Plumbing and wiring are among the most important jobs on any yacht, and how this is handled varies from one company to the next. At Hatteras Yachts, they take a serious approach to the issue, and we recently took a factory tour to inspect how they do it.
Built to Last
Plumbing and wiring is a factor that the company takes seriously, since long down the road, failure is not an option. After the hull is released from the mold, that’s the time to go in and do the motherload of the installations.
ABYC Standards. Not only does everything need to be secured properly, but secured at specified intervals so that it all stays secured when the boat is underway. Obviously, all the wiring is ABYC (American Boat and Yacht Council) compliant, and Hatteras standards exceed those standards in several respects. For example, standards call for two tie wraps between each 12” (30.5 cm) to 18” (45.7cm) of clamp spacing, but Hatteras goes with three between 12” clamp separations.
It should be noted that Hatteras personnel over the years were instrumental in writing the ABYC standards in the first place, because they were judged by their peers to be the most knowledgeable and experienced engineers in the industry.
The plumbing and water lines are secured the same way but with two ties between clamps. Even though all these will be hidden, they are still properly routed and secured rather than just draped from the beginning point to the end. Where workers leave coiled plumbing lines, they’re waiting to get connected to the components that will be lowered in to that location later.
Water lines get supported twice between clamps. Notice where the lines go through a deck; added support is included, and the pass through is sealed with adhesive caulking.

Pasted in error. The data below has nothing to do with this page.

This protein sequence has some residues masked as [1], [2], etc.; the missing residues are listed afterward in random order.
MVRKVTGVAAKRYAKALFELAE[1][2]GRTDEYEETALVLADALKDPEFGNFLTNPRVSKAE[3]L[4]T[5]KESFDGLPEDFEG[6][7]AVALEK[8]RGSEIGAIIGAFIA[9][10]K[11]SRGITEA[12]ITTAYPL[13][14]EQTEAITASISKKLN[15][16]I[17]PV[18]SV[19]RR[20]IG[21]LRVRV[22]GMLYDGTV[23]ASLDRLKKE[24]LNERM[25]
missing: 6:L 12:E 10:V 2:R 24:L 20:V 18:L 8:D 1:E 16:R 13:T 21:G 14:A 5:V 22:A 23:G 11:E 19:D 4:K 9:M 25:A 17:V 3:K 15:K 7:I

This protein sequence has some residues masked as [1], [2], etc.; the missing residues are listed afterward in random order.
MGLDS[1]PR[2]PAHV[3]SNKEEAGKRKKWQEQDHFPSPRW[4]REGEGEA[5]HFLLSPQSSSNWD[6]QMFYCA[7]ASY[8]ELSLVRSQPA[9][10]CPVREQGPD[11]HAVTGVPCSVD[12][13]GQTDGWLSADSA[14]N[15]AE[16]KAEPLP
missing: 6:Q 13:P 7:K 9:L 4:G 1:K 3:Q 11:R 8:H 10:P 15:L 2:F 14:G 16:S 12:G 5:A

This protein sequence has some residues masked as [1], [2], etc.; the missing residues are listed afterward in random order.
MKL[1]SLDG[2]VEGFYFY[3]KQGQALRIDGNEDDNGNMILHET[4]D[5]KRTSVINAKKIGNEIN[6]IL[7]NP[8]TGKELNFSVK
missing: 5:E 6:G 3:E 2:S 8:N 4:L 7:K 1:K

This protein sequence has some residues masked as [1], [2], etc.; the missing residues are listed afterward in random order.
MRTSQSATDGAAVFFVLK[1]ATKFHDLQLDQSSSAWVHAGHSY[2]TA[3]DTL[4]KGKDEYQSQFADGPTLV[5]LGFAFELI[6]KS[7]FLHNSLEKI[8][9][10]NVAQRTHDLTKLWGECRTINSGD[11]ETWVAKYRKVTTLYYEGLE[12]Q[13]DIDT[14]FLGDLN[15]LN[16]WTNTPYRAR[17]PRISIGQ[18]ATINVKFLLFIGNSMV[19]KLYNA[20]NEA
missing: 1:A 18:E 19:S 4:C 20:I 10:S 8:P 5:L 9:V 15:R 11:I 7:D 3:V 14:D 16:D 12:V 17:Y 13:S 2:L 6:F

The process doesn’t stop there. The entire electrical system is bonded together. Hatteras uses a 2” (5.08 cm) wide copper bonding strap that goes from stem to stern, and everything from all the underwater gear to any heavy metal devices are bonded to this strap.
It, in turn, goes straight to the stern where it can be seen running through the engine room, and even connecting to both struts as well as being cross-tied across the struts from one side to the other so the entire system has maximum contact with the water under the hull.
Wires are connected from the thru-hull fitting to the bonding strap on the stringer below. There are still more connections to the electrical system and even the main engine raw water thru-hulls. The bonding strap is also connected from through bolts to a bonding plate at the transom that then serves as a sacrificial anode. It deteriorates before anything inside the boat, much like the zincs on our rudders and shafts.
So, clearly there’s much more to wiring and plumbing a premium-level yacht than meets the eye, and now we can see how it all comes together in a Hatteras. It’s this attention to detail that makes the difference… the Hatteras difference.